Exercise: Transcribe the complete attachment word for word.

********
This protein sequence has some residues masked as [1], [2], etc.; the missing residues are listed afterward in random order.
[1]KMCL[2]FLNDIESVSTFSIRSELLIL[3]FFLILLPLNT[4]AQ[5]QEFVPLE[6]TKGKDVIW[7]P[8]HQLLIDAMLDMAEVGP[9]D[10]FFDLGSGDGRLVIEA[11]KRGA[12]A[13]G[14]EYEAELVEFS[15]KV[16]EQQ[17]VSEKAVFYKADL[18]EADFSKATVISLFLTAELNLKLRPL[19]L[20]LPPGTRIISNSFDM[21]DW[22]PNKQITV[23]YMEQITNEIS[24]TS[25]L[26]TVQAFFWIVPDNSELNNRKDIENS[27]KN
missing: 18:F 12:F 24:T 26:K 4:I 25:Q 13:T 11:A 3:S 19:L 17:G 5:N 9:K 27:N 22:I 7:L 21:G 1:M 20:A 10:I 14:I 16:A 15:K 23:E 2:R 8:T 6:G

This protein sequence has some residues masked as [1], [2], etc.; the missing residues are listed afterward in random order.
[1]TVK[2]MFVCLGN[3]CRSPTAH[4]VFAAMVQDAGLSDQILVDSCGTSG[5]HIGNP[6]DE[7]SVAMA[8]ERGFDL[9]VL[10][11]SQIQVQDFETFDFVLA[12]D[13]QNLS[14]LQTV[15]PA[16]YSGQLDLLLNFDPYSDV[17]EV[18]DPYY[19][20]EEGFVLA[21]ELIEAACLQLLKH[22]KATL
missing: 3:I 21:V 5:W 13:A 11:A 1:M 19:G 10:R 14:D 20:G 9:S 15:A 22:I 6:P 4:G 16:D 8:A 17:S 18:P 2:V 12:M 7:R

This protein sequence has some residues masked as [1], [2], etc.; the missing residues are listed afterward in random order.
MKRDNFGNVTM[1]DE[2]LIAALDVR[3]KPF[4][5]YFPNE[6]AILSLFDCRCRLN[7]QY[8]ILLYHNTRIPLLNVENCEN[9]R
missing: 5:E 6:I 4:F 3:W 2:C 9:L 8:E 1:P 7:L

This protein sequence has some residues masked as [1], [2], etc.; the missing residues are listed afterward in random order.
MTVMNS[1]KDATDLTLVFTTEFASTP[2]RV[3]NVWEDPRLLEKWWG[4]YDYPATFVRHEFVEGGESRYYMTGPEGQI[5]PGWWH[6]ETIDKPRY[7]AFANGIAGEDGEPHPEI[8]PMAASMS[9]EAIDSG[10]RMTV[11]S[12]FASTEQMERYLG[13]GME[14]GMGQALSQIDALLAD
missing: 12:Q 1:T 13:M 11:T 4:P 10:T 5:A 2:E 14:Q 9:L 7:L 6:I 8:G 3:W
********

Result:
This protein sequence has some residues masked as [1], [2], etc.; the missing residues are listed afterward in random order.
[1]KMCL[2]FLNDIESVSTFSIRSELLIL[3]FFLILLPLNT[4]AQ[5]QEFVPLE[6]TKGKDVIW[7]P[8]HQLLIDAMLDMAEVGP[9]D[10]FFDLGSGDGRLVIEA[11]KRGA[12]A[13]G[14]EYEAELVEFS[15]KV[16]EQQ[17]VSEKAVFYKADL[18]EADFSKATVISLFLTAELNLKLRPL[19]L[20]LPPGTRIISNSFDM[21]DW[22]PNKQITV[23]YMEQITNEIS[24]TS[25]L[26]TVQAFFWIVPDNSELNNRKDIENS[27]KN
missing: 18:F 12:F 24:T 26:K 4:I 25:Q 13:T 11:A 3:S 19:L 17:G 5:N 9:K 27:N 22:I 7:L 21:G 1:M 20:A 10:I 14:I 16:A 15:K 23:E 2:R 8:T 6:G

This protein sequence has some residues masked as [1], [2], etc.; the missing residues are listed afterward in random order.
[1]TVK[2]MFVCLGN[3]CRSPTAH[4]VFAAMVQDAGLSDQILVDSCGTSG[5]HIGNP[6]DE[7]SVAMA[8]ERGFDL[9]VL[10][11]SQIQVQDFETFDFVLA[12]D[13]QNLS[14]LQTV[15]PA[16]YSGQLDLLLNFDPYSDV[17]EV[18]DPYY[19][20]EEGFVLA[21]ELIEAACLQLLKH[22]KATL
missing: 3:I 21:V 5:W 13:A 11:A 1:M 19:G 10:R 14:D 20:G 9:S 15:A 22:I 6:P 4:G 16:D 8:A 17:S 18:P 2:V 12:M 7:R

This protein sequence has some residues masked as [1], [2], etc.; the missing residues are listed afterward in random order.
MKRDNFGNVTM[1]DE[2]LIAALDVR[3]KPF[4][5]YFPNE[6]AILSLFDCRCRLN[7]QY[8]ILLYHNTRIPLLNVENCEN[9]R
missing: 5:E 6:I 4:F 3:W 2:C 9:L 8:E 1:P 7:L

This protein sequence has some residues masked as [1], [2], etc.; the missing residues are listed afterward in random order.
MTVMNS[1]KDATDLTLVFTTEFASTP[2]RV[3]NVWEDPRLLEKWWG[4]YDYPATFVRHEFVEGGESRYYMTGPEGQI[5]PGWWH[6]ETIDKPRY[7]AFANGIAGEDGEPHPEI[8]PMAASMS[9]EAIDSG[10]RMTV[11]S[12]FASTEQMERYLG[13]GME[14]GMGQALSQIDALLAD
missing: 12:Q 1:T 13:M 11:T 4:P 10:T 5:A 2:E 14:Q 9:L 7:L 6:I 8:G 3:W